Pear & Walnut Danish Pastry Recipe

Pear & Walnut Danish Pastry Recipe

Posted on March 16, 2017

Though scrolling through the recipe might seem intimidating at first, take a deep breath, breathe deeply, and look through it again, step by step. Allow enough time to tackle the dough to perfection (it took us the whole day!) and be prepared to wow your friends and family with the most delicious homemade pastry you’ve ever baked! With a walnut base, a spiced pear topping, and an apricot glaze, it’s hard to not want to become a pastry chef just to be able to eat this every day!

pear and walnut danish pastry recipe instructions

If you’ve ever thought that you couldn’t make pastry dough by yourself, you’re in for a delicious surprise! Flaky, buttery, and perfectly light, this recipe will make you feel like the top chef that you are!


Danish Dough:

  • 1 1/2 cups flour, plus more for the work surface and the rolling pin
  • 2 tablespoons sugar
  • 2 teaspoons active dry yeast
  • 3/4 teaspoon salt
  • 14 tablespoons cold, unsalted butter, roughly cubed
  • 1 large egg
  • 1/4 cup cold milk
  • 1 teaspoon cardamom (we used a garam masala spice blend)


  • 5 tablespoons unsalted butter, at room temperature
  • 2 tablespoons packed brown sugar
  • 1/2 teaspoon kosher salt
  • 2 pears
  • 1/3 cup walnuts
  • 3 tablespoons confectioners’ sugar
  • 1 large egg yolk
  • 1/8 teaspoon vanilla extract
  • 1 large egg, lightly beaten
  • 1/4 cup apricot preserves, for glaze


To make the dough:

  1. Combine the flour, granulated sugar, yeast and salt in a bowl. Add the butter and stir with a fork to combine. The butter should be the size of small marbles and peas, use your hands to cut butter if necessary.
  2. In a small bowl, whisk together the egg, milk and 2 tablespoons water.
  3. Add the egg mixture to the flour mixture. Stir the mixture until it is evenly moistened. Turn the dough out onto a piece of plastic wrap, shape into a small rectangle, and wrap well. Chill for at least 3 hours, and up to 2 days.
  4. On a lightly floured surface, using a floured rolling pin, roll the dough out to an 8-by-15-inch rectangle. With a short side facing you, fold the dough in thirds like a letter, bringing the top third of the dough down, then folding the bottom third up. At this point, the dough will be rough and shaggy with visible butter pieces; as you roll and fold the dough it will come together. Rotate the dough 90 degrees. Repeat the rolling and folding process, then rotate the dough once more and roll and fold again. You will roll the dough out a total of three times at this step. Wrap the dough in plastic wrap and refrigerate for at least 1 hour.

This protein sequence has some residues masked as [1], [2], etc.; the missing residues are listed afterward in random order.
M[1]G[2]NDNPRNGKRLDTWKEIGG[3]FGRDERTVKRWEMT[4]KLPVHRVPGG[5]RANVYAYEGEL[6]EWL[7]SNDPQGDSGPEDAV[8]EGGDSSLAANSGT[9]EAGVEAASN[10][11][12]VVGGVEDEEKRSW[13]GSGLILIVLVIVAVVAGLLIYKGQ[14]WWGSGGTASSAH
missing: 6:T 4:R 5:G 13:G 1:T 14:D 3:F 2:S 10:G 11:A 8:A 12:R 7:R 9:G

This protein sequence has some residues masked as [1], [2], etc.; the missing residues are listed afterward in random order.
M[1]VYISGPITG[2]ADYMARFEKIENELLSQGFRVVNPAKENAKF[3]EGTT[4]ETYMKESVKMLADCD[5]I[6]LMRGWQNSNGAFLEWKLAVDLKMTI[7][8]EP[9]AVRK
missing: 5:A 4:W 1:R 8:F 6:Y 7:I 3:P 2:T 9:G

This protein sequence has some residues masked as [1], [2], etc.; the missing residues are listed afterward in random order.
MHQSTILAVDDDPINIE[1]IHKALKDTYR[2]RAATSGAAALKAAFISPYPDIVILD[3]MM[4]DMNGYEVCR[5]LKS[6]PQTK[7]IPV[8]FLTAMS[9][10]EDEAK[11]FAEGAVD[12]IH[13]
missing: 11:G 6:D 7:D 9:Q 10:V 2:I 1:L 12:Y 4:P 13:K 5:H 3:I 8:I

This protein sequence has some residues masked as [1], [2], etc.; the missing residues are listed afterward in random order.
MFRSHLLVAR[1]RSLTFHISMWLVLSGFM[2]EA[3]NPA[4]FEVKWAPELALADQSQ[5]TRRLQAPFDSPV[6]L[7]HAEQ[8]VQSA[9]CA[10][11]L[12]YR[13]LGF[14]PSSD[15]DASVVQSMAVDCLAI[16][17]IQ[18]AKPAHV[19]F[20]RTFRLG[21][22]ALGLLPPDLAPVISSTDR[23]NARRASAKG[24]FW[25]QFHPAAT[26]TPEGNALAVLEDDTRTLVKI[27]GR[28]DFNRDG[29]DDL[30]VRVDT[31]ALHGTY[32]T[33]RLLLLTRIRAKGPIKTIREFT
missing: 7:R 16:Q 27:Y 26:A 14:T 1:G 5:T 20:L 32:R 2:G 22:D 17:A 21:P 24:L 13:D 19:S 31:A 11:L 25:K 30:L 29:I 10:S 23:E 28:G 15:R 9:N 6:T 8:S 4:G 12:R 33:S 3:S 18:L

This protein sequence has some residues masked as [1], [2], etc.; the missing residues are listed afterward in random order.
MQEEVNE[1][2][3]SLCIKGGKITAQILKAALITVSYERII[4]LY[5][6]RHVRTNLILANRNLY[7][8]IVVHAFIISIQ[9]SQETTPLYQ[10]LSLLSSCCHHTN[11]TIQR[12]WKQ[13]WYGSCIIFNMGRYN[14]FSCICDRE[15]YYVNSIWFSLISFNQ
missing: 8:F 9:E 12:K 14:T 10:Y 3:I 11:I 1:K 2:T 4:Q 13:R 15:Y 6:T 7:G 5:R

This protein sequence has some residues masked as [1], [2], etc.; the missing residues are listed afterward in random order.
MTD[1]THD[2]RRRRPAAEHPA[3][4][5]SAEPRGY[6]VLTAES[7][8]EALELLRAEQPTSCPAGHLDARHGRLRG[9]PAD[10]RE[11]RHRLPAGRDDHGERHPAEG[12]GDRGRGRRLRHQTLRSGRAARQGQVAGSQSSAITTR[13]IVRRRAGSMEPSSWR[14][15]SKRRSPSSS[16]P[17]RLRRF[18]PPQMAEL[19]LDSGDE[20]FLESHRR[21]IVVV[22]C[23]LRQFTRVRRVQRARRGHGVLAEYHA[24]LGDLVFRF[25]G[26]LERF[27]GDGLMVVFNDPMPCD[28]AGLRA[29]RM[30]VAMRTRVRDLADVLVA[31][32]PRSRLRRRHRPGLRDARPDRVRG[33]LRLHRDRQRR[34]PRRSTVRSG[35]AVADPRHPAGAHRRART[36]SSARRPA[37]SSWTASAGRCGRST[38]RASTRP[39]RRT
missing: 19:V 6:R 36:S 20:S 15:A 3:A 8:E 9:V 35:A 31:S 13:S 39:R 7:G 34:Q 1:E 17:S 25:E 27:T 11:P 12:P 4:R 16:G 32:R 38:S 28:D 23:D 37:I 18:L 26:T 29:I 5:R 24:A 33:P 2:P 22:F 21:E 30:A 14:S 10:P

5. Repeat the rolling and folding process one more time for six rotations. Rewrap the dough and refrigerate for at least 2 hours, or overnight.

To make the pastry:

  1. To prepare the pear filling, melt 2 tablespoons of the butter in a large skillet over medium heat. Add the brown sugar and 1/4 teaspoon salt and stir to combine. Add the pears and cook, gently stirring occasionally, until they are tender. Transfer the pears to a plate and let the mixture cool completely.
  2. Use a coffee grinder to blend the walnuts to a fine meal. Transfer the walnut meal to a medium bowl. Add the remaining 3 tablespoons butter, the remaining 1/4 teaspoon salt, the confectioners’ sugar, egg yolk and vanilla extract. Stir the mixture until it becomes a paste.
  3. Preheat the oven to 425 degrees.
  4. Roll the dough into an 11-by-14-inch rectangle and transfer to an oiled or buttered baking sheet. Arrange so the short side is facing you. With the backside of a knife, very lightly mark off a 3-inch section lengthwise down the center of the dough. Cut strips perpendicular to the lengthwise guidelines (on either side of the 3-inch section) spaced 1 inch apart. (These strips will be folded over the filling to become the braided top).
  5. Spread the walnut mixture down the 3-inch section of the pastry, leaving about an 1/8-inch border on all sides. Top evenly with the pear mixture, leaving any accumulated liquid on the plate. Make sure not to pile the pear mixture too high, as the strips will strain to cover a filling that is too high and could open up during baking.
  6. Beat the egg in a small bowl. Very lightly, brush a 1-inch border around the edges of the pastry with some of the beaten egg.
  7. Starting at the top, fold each strip in at a slightly downward angle over the filling, alternating from left to right. Make sure the strips are overlapping by about 1/2 inch over the filling in the center so they don’t open up while baking.
  8. Cover the pastry loosely with plastic wrap and let rest until slightly puffed, about 1 hour. Note the thickness of the strips when you first set it aside and use their growth as a guide. It’s ready when the dough bounces back slowly when pressed lightly. (If it bounces back too fast, it hasn’t risen enough; if it doesn’t bounce back at all, it’s gone too far).
  9. Gently brush the top and sides of the pastry with some of the remaining beaten egg. Bake for 10 minutes then rotate the pan and reduce the heat to 375 degrees. Bake until deep golden brown and puffed, 10 to 15 minutes more.
  10. Meanwhile, make the apricot glaze. Heat the apricot jam in a small saucepan, stirring, until loose. Brush a thin coat of apricot glaze over the warm pastry. Let cool slightly before serving.

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